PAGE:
Cytoplasmic histone-associated DNA fragments were quantified by using the Cell Death Detection ELISAPLUS kit (Roche Applied Science, Indianapolis, IN) according to the manufacturer's protocol. Briefly, PC3 cells were plated in 96-well plate at a density of either 104 cells/well. After 24h, the cells were treated with 25 μM simvastatin and/or 10 nM docetaxel for 16h in DMEM containing 10% FBS. Control cells received 0.1% DMSO (vehicle control). Cells were lysed and centrifuged at 200g for 10 min, and the collected supernatant was subjected to ELISA. The absorbance was measured at 405 nm (reference wavelength, 492 nm).
Caspase-9 activity assay
Caspase-9 activity assay were performed using Caspase-Glo® 9 Assay kit according to the manufacturer’s protocol (Promega, Madison, WI). Briefly, PC3 cells were either treated with 25 μM simvastatin, 10 nM docetaxel, and a combination of both, or infected with 5X109 PFU/ml of adeno-Bcl-2 virus and/or 1X1010 PFU/ml of adeno-DN-caspase9 virus particles. After plating PC3 cells were plated on a 96-well plate at the density of 2.5x104, 100 μl of Caspase-Glo® 9 Reagent was added to each well and cells were incubated in room temperature for 2.5 h followed by the luminescence measurement using an ELISA plate reader. The data are presented as mean ± S.D.
In vivonude mouse tumor xenograft model
All animal procedures listed in this article were performed as per the protocol approved by the Institutional Animal Care and Use Committee at the Charlie Norwood Veterans Affairs Medical Center, Augusta, GA (protocol 09-07-011, dated July 10, 2009). PC3 cells were grown to confluence in 250-ml flasks. Cells were re-suspended in PBS to a concentration of 106/ml. Cell suspension (1 μl) was injected subcutaneously in 6- to 8-week-old nude mice (athymic nude mice; Harlan, Indianapolis, IN). The mice were subjected to intraperitoneal injections of simvastatin at a dose of 2 mg/kg body weight every 12h for 2 weeks. The respective controls were injected intraperitoneally with 0.9% saline every 12h. Mice were sacrificed on day 14, and tumors were dissected, weighed, and snap frozen using dry ice for further processing to use on western or qRT-PCR.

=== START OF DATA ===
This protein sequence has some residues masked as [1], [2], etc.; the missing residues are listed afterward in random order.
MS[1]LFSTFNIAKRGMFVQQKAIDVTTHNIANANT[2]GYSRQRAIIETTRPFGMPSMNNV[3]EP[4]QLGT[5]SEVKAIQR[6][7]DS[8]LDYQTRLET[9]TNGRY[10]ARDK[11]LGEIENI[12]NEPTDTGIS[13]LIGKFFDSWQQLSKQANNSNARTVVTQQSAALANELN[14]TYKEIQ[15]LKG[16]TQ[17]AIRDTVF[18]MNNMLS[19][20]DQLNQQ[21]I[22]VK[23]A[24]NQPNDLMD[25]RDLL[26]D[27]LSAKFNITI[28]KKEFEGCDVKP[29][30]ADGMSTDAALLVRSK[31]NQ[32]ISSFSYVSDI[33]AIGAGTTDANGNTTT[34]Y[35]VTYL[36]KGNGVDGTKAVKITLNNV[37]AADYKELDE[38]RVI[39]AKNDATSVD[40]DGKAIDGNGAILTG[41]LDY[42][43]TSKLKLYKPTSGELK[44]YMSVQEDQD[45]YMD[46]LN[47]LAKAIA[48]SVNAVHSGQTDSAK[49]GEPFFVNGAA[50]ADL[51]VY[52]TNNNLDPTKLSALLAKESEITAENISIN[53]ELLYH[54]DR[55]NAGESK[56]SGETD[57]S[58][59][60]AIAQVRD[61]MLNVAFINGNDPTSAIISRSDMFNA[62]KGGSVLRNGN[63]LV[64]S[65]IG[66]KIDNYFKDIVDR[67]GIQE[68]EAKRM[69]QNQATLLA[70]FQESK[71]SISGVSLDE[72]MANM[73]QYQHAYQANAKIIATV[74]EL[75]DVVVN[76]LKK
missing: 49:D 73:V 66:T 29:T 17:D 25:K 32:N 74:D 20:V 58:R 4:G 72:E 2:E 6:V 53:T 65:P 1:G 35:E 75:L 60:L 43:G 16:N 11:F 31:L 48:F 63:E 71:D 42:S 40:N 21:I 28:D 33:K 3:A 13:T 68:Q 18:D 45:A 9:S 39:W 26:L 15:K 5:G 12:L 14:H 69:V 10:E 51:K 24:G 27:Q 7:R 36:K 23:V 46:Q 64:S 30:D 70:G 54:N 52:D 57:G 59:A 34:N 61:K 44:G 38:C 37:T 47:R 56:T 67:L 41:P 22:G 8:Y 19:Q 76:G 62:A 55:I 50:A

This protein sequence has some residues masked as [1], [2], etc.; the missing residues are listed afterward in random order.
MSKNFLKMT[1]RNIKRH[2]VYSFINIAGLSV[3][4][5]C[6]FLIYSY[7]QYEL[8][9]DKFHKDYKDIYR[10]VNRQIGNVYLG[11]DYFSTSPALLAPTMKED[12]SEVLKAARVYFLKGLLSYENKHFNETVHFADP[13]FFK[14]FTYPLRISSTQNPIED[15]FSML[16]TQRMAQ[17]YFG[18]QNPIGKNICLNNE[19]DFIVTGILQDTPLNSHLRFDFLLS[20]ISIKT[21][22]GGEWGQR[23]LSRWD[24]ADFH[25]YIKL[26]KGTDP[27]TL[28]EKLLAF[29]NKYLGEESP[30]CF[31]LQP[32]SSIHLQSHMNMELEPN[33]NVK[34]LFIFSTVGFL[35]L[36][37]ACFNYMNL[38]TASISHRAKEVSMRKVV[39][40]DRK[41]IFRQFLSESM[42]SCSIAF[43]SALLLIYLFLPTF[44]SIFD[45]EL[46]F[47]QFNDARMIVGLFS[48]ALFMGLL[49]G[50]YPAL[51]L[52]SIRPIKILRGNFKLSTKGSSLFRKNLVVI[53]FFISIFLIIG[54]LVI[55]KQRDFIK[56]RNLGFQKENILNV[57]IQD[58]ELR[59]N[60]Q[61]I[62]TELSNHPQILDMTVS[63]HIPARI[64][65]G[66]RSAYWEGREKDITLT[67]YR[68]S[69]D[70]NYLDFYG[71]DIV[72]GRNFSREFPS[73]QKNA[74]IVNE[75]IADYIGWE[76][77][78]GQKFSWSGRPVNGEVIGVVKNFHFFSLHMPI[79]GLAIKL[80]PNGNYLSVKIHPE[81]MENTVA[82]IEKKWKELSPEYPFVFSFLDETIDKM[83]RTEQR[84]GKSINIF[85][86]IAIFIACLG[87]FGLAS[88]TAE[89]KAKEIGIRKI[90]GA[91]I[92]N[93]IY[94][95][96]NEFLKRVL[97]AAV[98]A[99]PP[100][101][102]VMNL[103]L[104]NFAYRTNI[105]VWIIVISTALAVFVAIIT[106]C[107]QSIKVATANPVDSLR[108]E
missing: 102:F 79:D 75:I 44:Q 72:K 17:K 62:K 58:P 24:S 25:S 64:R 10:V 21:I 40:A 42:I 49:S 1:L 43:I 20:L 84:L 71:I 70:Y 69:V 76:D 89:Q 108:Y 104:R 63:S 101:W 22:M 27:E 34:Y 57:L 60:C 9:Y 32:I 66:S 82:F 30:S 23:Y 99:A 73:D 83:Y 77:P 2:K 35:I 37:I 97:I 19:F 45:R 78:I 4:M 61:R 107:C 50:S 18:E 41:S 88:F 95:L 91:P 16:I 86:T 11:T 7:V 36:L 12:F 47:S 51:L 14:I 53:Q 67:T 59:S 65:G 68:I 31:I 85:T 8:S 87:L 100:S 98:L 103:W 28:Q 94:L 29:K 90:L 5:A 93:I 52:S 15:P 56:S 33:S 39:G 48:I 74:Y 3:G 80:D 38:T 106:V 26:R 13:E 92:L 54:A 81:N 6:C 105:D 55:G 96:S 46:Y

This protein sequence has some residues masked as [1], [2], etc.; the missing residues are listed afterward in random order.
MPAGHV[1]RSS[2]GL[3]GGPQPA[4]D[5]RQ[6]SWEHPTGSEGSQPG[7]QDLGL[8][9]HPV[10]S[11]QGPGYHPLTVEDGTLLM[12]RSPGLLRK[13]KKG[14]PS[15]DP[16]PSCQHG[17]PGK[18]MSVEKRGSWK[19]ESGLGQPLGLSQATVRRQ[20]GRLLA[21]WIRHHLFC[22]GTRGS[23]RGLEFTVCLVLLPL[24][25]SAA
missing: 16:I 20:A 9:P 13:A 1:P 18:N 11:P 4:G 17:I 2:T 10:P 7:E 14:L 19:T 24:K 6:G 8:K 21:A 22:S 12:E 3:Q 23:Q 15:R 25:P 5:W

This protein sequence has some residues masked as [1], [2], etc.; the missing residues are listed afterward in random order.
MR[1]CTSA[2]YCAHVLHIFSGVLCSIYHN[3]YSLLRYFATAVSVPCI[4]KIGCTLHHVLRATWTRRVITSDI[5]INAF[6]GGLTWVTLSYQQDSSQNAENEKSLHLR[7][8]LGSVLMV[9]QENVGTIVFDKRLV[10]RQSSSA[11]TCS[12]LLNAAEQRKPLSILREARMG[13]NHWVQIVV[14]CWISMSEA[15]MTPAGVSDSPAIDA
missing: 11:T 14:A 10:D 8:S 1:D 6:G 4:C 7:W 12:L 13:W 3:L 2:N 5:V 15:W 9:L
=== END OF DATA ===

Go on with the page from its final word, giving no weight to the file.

Terminal deoxynucleotidyl transferase-mediated dUTP nick end labeling (TUNEL) assay
The TUNEL assay for in situ detection of apoptosis was performed by using the ApopTag® Fluorescein In Situ Apoptosis detection kit (Millipore, MA) according to the manufacturer’s instructions. Cells were plated in 24-well flat bottom plates at a density of 1 x 105 cells/well and treated with 25 μM simvastatin, 10nM docetaxel or a combination of both for 24h. Following treatments, cells were fixed in 2% paraformaldehyde at 4°C for 30 min. Fixed cells were then permeabilized in 0.1% Triton X-100 and labeled with fluorescein 12-dUTP using terminal deoxynucleotidyl transferase. Nuclei were counterstained with DAPI. Frozen nude mouse prostate tumor (PC3) xenograft sections were also processed accordingly. Cells/tissue sections were analyzed for apoptotic cells with localized green fluorescence using an inverted fluorescence microscope (Zeiss Axiovert100M, Carl Zeiss, Germany).
QReal-time PCR arrays
PC3 cells were grown until reaching 75% of confluence in 6-well plates and subjected to RNA isolation, followed cDNA synthesis and qPCR quantification. Briefly, cells were lysed and RNA was isolated according to manufacturer’s protocol using RNAese Mini Plus Kit (Qiagen, Valencia, CA). Next, 25 μl of cDNA was produced by RT2 First Strand Kit (SABioscience, Frederick, MD), mixed with qPCR SyberGreen master mix and loaded into Human Apoptosis RT2 Profiler PCR Array plate (SABiosciences, Frederick, MD). Reading was completed in Eppendorf Mastercycler realplex 2 instrument.
Western blot analysis
PC3 cells were cultured in 6-well plates to reach a monolayer. At that point, the cells were treated with 25 μM simvastatin and/or 10 nM docetaxel in DMEM supplemented with 10% FBS. Control cells received 0.1% of DMSO. Whole cell lysates were prepared using lysis buffer [50 mM Tris–HCl (pH=7.4), 1% TritonX-100, 150mM NaCl, 1mM EDTA, 2mM Na3VO4, and 1X Complete protease inhibitors (Roche Applied Science, Indianapolis, IN)]. Tumors isolated from mice with C53BL/6 background treated with 2mg/kg simvastatin for 11 days, were first snap frozen in liquid nitrogen and then pulverized with mortar and piston. Next, tissues lysates were prepared using lysis buffer. The protein concentration was measured by the DL protein assay (Bio-Rad, Hercules, CA). 60 μg/μl of protein was subjected to western blot analysis according to standard Laemmli’s method.